The arches, Loh-Lim argued, can hardly be called “sensitive”. They are massive concrete structures, sticking out like a sore thumb in front of the Gardens’ vibrant greenery. “What are they celebrating? Brick and concrete? If the architects showed the slightest amount of sensitivity, they would never have built the arches.” It doesn’t help when, during a public hearing in April, the architect revealed that he didn’t know that the grounds he was working on were actually in the Gardens. (Incidentally, the consultants for the Gardens’ projects are based in Kuala Lumpur.)

The arches that have sparked Penangites’ outrage are not the only thing that’s wrong with the Gardens, according to Loh-Lim. The other projects, upon closer inspection, are perplexing to say the least. The Bambusetum, which costs RM1mil, is basically a few clumps of bamboo plants stuck into the ground. The Eco-Stream Walkway is another project that had Loh-Lim shaking her head. “It used to be a beautiful stream. My children went there on MNS (Malaysian Nature Society) weekend stays. Look what they’ve done now. It’s basically a glorified drain. Everything on both sides has been cleared. There are no shrubs, nothing. It’s shocking. They’ve put in bricks, laid a path and put up these little rest huts along the way. There is not one thing ‘eco’ about it!”

When asked about the projects, Penang Botanic Gardens director Nor Wahida Hassan said, “I’m under instructions from the state secretary not to give any comments.” Regarding the Bambusetum, however, she said that the project was still under development. “Two phases have been completed, with only one more remaining.”

The RM1mil Bambusetum project. No, really.

The lack of public consultation has irked the public as no one outside the project’s planners were told about the development plans. Not even the Botanic Gardens Management Committee, which stumbled across the plans in 2008 and swiftly called for a meeting to review the projects. Several more reviews and public forums followed, and reports on the devastating effects these projects would have on the Gardens were written up and submitted to the state government, including two reports by the Socio-Economic and Environmental Research Institute (SERI). In spite of this, work on the projects carried on.

The federal government took the rapidlygrowing public outcry seriously, and held a forum in the Gardens on April 17, 2010. (As talks went on, gunfire from the nearby rifle range rang throughout the Gardens; just another headache in the long list of headaches.) In attendance were NGOs, Jamie Yeoh from the Penang State Ministry of Tourism’s office, and the project’s architects, among many others. “Ignore the NGOs at your peril,” Loh-Lim said with a laugh. “People are very upset about the Botanic Gardens. This is our money and you build stupid stuff like this. I haven’t heard a single person praise the arches.” Proposals for cosmetic changes to the arches were soundly rejected. Ahmad Chik, a member of the Botanic Gardens Management Committee said, “You don’t leave this folly behind for future generations.”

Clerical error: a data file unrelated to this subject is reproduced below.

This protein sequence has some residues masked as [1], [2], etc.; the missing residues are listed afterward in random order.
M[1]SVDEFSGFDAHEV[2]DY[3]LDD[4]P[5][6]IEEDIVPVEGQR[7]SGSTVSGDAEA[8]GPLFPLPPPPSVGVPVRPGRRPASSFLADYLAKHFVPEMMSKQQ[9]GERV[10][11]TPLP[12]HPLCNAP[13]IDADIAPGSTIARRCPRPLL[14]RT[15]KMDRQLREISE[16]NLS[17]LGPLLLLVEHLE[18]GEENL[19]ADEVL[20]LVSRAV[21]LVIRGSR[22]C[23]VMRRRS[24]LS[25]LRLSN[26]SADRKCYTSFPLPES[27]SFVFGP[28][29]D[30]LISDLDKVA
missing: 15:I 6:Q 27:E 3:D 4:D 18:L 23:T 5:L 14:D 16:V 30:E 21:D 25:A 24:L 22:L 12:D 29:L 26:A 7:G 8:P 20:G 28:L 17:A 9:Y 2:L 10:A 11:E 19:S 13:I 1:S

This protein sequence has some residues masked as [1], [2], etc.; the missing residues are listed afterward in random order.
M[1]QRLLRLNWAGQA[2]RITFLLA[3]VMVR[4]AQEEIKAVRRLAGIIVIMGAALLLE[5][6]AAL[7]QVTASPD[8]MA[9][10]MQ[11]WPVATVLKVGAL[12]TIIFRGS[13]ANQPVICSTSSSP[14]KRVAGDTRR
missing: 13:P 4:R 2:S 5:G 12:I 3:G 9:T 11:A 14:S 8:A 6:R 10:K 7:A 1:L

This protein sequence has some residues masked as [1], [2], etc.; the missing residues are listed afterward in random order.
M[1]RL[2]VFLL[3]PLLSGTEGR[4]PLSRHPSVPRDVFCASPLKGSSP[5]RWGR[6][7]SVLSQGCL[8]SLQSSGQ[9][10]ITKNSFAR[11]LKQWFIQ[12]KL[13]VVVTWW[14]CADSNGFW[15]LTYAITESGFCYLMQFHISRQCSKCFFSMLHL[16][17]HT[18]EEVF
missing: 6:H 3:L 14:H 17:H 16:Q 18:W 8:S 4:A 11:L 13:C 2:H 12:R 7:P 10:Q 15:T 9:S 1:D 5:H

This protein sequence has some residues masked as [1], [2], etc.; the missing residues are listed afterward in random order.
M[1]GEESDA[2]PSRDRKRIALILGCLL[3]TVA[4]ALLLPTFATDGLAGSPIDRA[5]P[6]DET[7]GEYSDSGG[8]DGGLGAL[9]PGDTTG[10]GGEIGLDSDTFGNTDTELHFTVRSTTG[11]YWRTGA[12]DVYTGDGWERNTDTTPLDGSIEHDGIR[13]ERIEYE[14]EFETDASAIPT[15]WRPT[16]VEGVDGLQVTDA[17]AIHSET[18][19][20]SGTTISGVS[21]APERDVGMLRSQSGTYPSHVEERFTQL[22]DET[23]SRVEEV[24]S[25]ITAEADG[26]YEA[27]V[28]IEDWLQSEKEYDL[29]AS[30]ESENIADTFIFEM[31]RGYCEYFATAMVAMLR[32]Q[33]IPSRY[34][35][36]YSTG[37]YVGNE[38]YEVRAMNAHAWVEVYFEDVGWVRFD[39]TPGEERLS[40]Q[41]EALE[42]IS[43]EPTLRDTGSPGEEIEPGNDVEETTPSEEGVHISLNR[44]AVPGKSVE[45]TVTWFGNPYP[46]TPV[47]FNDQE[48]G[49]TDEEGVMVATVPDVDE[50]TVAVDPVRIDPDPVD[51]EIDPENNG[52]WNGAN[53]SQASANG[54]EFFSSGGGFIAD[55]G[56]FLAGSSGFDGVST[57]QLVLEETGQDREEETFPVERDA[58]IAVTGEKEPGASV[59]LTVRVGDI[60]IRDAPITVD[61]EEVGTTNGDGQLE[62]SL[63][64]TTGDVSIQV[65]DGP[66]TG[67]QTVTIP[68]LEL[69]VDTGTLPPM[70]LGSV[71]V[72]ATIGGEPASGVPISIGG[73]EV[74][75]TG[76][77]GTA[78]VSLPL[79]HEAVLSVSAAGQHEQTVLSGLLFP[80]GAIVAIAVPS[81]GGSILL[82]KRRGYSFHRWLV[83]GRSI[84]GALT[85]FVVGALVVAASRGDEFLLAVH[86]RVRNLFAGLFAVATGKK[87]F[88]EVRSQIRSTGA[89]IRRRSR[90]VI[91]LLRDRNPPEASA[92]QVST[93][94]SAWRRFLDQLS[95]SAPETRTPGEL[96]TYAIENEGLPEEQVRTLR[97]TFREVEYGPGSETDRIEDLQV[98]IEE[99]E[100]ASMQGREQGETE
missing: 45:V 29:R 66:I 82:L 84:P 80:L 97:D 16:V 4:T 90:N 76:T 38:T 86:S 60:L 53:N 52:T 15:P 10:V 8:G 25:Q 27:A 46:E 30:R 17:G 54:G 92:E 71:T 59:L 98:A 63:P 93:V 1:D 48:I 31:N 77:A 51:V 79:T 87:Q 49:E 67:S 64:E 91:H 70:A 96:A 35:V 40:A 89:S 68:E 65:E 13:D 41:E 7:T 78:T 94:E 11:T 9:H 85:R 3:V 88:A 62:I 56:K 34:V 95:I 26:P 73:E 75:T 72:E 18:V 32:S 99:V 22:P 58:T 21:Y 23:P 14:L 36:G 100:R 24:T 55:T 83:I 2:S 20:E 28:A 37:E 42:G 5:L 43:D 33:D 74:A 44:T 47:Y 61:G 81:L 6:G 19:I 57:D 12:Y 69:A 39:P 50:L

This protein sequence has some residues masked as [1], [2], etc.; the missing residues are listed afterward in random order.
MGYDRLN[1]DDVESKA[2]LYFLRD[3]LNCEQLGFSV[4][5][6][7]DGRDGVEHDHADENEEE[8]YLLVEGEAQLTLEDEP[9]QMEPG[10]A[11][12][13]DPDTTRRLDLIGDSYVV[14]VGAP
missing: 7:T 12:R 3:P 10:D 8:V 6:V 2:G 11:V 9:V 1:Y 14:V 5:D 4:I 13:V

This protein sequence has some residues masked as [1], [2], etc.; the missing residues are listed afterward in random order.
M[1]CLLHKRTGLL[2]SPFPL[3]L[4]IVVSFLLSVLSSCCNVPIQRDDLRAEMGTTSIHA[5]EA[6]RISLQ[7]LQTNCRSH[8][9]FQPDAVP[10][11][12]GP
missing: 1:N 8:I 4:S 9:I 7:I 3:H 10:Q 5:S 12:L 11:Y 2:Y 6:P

The state government has said that the Botanic Gardens development was a federal project and thus out of its hands, but according to Loh-Lim, final approval was made by Danny Law, the State Exco for Tourism, Development and Culture in 2009. “Funding is federal, yes, but form and content have final approval from the state.”

After the uproar over the arches, many have asked how much it would cost to tear them down. Loh-Lim said money isn’t the real issue here, but public consultation. She pointed to the Gardens’ fern house, a delicate site that is difficult to supervise and requires careful maintenance. An attempt was made to repair its roof recently; some of the plants died from exposure to the elements. “Things are not as simple as they seem,” she said. “Drastic action cannot be taken without consultation.” A decision regarding the arches is expected to be made soon.

Meanwhile, work on the rest of the projects is nearing completion with millions of taxpayers’ ringgit already spent. Loh-Lim looked tired towards the end of the interview. “We’re spread very thin, and it’s like hitting your head against the wall. Nobody says thank you, and everyone sees you as a troublemaker.”

Does she think her efforts have been wasted? “If nothing else, the government will be much more careful from now on. Nobody in the Gardens is going to do one wrong thing without checking first. At least we tried our darndest and we can tell the people of Penang that we tried our best.”

Here’s hoping that it was enough.

Ben Wismen is a research officer at SERI specialising in environmental and sustainability studies, local governance and heritage.

Jeffrey Hardy Quah was chased by a monkey once in the Gardens when he was six. He can still see it lunge at him whenever he closes his eyes.